Money

That email from Amazon is not a scam—here's why you're getting money

Amazon's European headquarters, in the Clausen Valley in Luxembourg.
Emmanuel Dunand | AFP | Getty Images
Amazon's European headquarters, in the Clausen Valley in Luxembourg.

On Wednesday, Amazon sent emails to qualifying customers to notify them that credit has been added to their accounts in response to the Apple eBook Antitrust Settlement.

You were only eligible to receive credit if you had a U.S. billing address and purchased a Kindle book between April 1, 2010, and May 21, 2012, published by one of five major U.S. publishers: Hachette, HarperCollins, Macmillan, Penguin and Simon & Schuster.

The case, which was settled Nov. 21, 2014, addressed the question of whether Apple and the five listed publishers conspired to fix and raise the retail prices of eBooks.

"Under the settlements, Apple provided funds for credits that were applied directly to Amazon accounts of eligible customers in June 2016," Amazon explains. "These credits expired in June 2017. Customers who redeemed credits from the June 2016 distribution received additional credits in October 2017."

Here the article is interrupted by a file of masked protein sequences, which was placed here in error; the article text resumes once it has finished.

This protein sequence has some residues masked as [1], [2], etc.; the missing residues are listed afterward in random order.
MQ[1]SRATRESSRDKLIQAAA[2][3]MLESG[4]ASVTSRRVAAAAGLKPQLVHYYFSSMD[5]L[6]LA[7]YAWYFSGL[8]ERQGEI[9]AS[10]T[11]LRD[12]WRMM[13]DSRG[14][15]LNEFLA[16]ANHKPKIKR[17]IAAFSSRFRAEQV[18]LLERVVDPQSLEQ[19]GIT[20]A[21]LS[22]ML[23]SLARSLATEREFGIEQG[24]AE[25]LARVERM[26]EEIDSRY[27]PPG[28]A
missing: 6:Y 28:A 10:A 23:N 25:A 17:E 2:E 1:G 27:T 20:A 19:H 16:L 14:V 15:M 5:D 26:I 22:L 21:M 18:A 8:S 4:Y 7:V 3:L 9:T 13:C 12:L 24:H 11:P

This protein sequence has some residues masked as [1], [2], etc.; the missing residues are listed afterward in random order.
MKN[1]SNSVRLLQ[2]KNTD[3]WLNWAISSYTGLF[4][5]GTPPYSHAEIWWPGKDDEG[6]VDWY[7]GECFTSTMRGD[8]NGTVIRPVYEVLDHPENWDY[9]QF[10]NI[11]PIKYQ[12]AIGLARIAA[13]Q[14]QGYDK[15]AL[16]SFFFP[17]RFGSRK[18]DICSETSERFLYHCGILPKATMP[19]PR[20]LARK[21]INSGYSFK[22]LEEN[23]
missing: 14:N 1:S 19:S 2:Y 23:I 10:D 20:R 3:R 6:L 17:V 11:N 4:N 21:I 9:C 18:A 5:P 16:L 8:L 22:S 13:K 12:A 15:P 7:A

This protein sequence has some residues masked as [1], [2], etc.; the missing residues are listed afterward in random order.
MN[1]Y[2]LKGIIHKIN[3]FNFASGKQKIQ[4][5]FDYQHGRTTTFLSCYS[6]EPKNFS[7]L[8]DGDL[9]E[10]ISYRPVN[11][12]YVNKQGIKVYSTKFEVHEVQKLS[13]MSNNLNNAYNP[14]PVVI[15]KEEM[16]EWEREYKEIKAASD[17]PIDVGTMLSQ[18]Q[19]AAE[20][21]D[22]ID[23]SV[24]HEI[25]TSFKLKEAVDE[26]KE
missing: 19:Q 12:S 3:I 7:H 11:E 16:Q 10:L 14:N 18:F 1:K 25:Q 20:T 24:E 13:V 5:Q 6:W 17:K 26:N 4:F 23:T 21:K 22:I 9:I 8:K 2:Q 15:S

Amazon was not on either side of the lawsuit but, as a major retailer that maintains an 80 percent share of the electronic book market, has opted to distribute credit to Kindle-reading customers directly.

Some retailers, like Google, are requiring customers to file Claim Forms to participate in the settlement. But most, including Barnes & Noble, are sending out emails like Amazon to notify customers about available credit.

If you have received credit, it will be automatically applied to your next Amazon purchase, and "will appear as a gift card in your order summary during checkout," the site says.

So check your emails from Wednesday, and, if you see a credit, be sure to use it before it expires on April 20, 2018.

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